Renown Florida philanthropists Hugh and Eliza Culverhouse donated more than 80 acres of valuable land in the heart of Sarasota’s Palmer Ranch community to Sarasota County for a park. The land was one of the last tracts of undeveloped land in this rapidly developing community and was worth more than $28 million.

Congress encourages the donation of land such as this for conservation easements and public recreation.  The property the Culverhouse’s donated is now used for conservation, public recreation and a community garden.  But contrary to Congress’s policy and contrary to tax law, the IRS refused to recognize the value of the Culverhouse’s donation. As a result, Hugh Culverhouse challenged the IRS’s refusal to recognize the donation in a lawsuit filed in Tax Court. And Culverhouse won. The IRS lost. The Tax Court made a small adjustment to the value of the donated property, which Mr. Culverhouse asked the Eleventh Circuit to correct. But on every essential point, legal and factual, the Tax Court ruled in Mr. Culverhouse’s favor. The IRS cross-appealed and tried to reargue its discredited theory the donated property was essentially worthless.

Arent Fox partner Thor Hearne argued the case before the Eleventh Circuit.  “This is another example of ‘no good deed goes unpunished.’ The IRS is seeking to do exactly what Congress said the IRS should not do,” Mr. Hearne said. “The Tax Court rejected the IRS’s ridiculous theory and I anticipate the Eleventh Circuit will do the same. Hugh and Eliza Culverhouse engaged in exactly the kind of philanthropy Congress intended to encourage and the IRS now wants to punish them for doing what Congress encouraged by making them run this gauntlet of litigation. The IRS is wrong. And I am confident the IRS will lose – again."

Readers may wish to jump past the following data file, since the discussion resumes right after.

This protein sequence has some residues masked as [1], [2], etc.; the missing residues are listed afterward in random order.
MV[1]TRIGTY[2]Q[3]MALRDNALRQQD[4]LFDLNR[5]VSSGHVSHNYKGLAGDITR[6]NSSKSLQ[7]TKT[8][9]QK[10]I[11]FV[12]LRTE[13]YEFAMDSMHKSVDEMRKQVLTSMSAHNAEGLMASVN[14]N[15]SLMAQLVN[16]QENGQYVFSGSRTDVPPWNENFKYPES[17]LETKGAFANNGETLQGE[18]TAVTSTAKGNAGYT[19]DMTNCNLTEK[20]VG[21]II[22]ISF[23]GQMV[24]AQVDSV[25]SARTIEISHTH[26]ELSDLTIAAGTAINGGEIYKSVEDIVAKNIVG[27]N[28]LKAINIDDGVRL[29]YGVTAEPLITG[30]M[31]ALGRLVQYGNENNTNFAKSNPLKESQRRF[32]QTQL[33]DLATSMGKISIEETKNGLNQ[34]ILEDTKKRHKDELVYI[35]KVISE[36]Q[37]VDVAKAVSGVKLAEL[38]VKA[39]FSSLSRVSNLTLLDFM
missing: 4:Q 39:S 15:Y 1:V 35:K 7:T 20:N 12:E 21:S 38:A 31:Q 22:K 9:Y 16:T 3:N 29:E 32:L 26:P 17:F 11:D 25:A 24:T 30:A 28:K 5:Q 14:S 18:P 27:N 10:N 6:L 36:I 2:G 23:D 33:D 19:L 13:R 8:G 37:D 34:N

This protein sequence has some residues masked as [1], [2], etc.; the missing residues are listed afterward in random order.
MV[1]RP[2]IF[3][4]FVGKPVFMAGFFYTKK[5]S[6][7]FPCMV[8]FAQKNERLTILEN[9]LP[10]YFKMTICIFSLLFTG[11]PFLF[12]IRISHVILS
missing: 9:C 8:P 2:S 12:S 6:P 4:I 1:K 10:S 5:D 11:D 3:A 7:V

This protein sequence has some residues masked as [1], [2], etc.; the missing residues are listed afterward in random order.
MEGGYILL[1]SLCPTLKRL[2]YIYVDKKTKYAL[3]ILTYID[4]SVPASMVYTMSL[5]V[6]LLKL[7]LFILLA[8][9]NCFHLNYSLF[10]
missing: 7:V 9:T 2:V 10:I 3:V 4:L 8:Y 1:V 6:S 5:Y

This case is the latest in a series of cases where the United States Courts of Appeal has been especially critical of the IRS's policy of aggressively challenging donations of land for conservation easements. Congress, not the IRS, writes the tax law. And Congress says donations of conservation easements should be encouraged by granting the donor a tax deduction for the full fair market value of the donated property. But the IRS, as an agency, has set upon a course of trying to frustrate Congressional policy. The IRS has been aggressively challenging taxpayers who donate land in an apparent effort to discourage the donation of land for conservation easements. The Fifth Circuit was harshly critical of the IRS’s conduct and wrote, “This exemplifies a practice of the IRS that we see with disturbingly increasing frequency, e.g., a grossly exaggerated amount asserted in a notice of deficiency.”  

The Eleventh Circuit was similarly unsympathetic to the IRS’s argument.  An audio of the Eleventh Circuit argument is available here and a written transcript of the argument is available here. The opening brief and reply brief are available at the included links. The Eleventh Circuit’s decision is expected this spring. The decision will be nationally significant for all donations of conservation easements.